Lync Conference 2013

Last week I was fortunate enough to be part of the very first Lync conference hosted by Microsoft in San Diego, CA.

The conference was all about Lync and Lync systems. Packed with session for technical, sales and business people, it was a huge boost for the Lync community.

With the launch of the new mobility client on all major platforms and live demonstration of A/V on all clients, the Keynote on tuesday was a big success.

An even bigger high was the introduction of Lync Room Systems(, which will make a big impact in meetingrooms accross the globe in the time to come. From Polycom, Smart, LifeSize and Crestron, the LRS will certainly make an impact on end users in regards of utilizing meetingrooms in a more efficient way.

Another key feature in Lync 2013, is the ability to communicate with Skype clients. The feature will enable Lync users in corporate networks to collaborate and communicate on a B2X level in an even larger scale than with Lync 2010 and Msn/Yahoo/AOL.

The last feature of Lync 2013 that I would like to mention, is the new XMPP service running on all Front End and Edge servers. This will allow for Lync to federate with other XMPP partners without having to deploy a dedicated GW on the Lync side(still need the GW on federated systems depending on the solution deployed).

Stay tuned for more updates to come 🙂

Using Cisco Tandberg VCS as video gateway for Lync.

I’ve recently had to do some video routing in Lync in order for users to be able to connect to external video systems other than Lync.
Apparentliy, this was doable in Lync, but I’ve never configured it before.
So here we go:
First, the routing video system has to be configured, in my case this was a Cisco Tandberg based system which was supposed to serve as a GW for Lync video clients.
The system was configured as a TrustedApplication according to the installation manual from Cisco Tandberg.

Secondly, Lync has to be configured with static routes for the domain in question, for demo purposes named Internal domain is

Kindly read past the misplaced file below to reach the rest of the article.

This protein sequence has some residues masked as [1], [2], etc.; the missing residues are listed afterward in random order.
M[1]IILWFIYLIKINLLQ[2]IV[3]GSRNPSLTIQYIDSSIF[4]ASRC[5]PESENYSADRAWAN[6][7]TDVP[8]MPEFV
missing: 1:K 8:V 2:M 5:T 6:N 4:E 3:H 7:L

Assuming there is no static routes defined prior to this, the following commands are run in Lync Server Management Shell:

  • New-CsRegistrarConfiguration -Identity
  • New-CsStaticRoutingConfiguration -Identity
  • $route = New-CsStaticRoute -TLSRoute -destination -port 65072 -matchuri -usedefaultcertificate $True
    ( of Cisco GW to be used)
  • Set-CsStaticRouteConfiguration -Identity -route @{Add=@route}

The result, when running Get-CsStaticRouteConfiguration, should look something like this(MatchUri and GW FQDN masked):


MatchUri would be the destination domain and Fqdn=”name of your video GW”:”Destination port”

And that should be it. You’re now ready to make video calls directly from Lync to video end points in the configured domain. If there are several domains, make a static route for each domain.

Trouble installing ReachFonts.msi

Recently I had a strange experience when installing a new Lync 2013 Standard Edition server.

Normally, this is a straight forward procedure which (almost) never causes any problems. Just build the topology, publish and deploy server roles.

My problem started when I had finished building the topology and had installed the local replica of the CMS. Next step was to run Add or Remove Lync Server Components.

I started the procedure, and everything looked nice until it suddenly didn’t 😦

The Message was: Error returned when installing ReachFonts.msi



The problem was solved by copying the ReachFonts.msi file from the installation media to the following location on the server:

Restart the process, and everything works fine.

This may apply to similar problems with other files in the installation process. The file copied and the file replaced had the same date and size, so figure out why this should be a problem…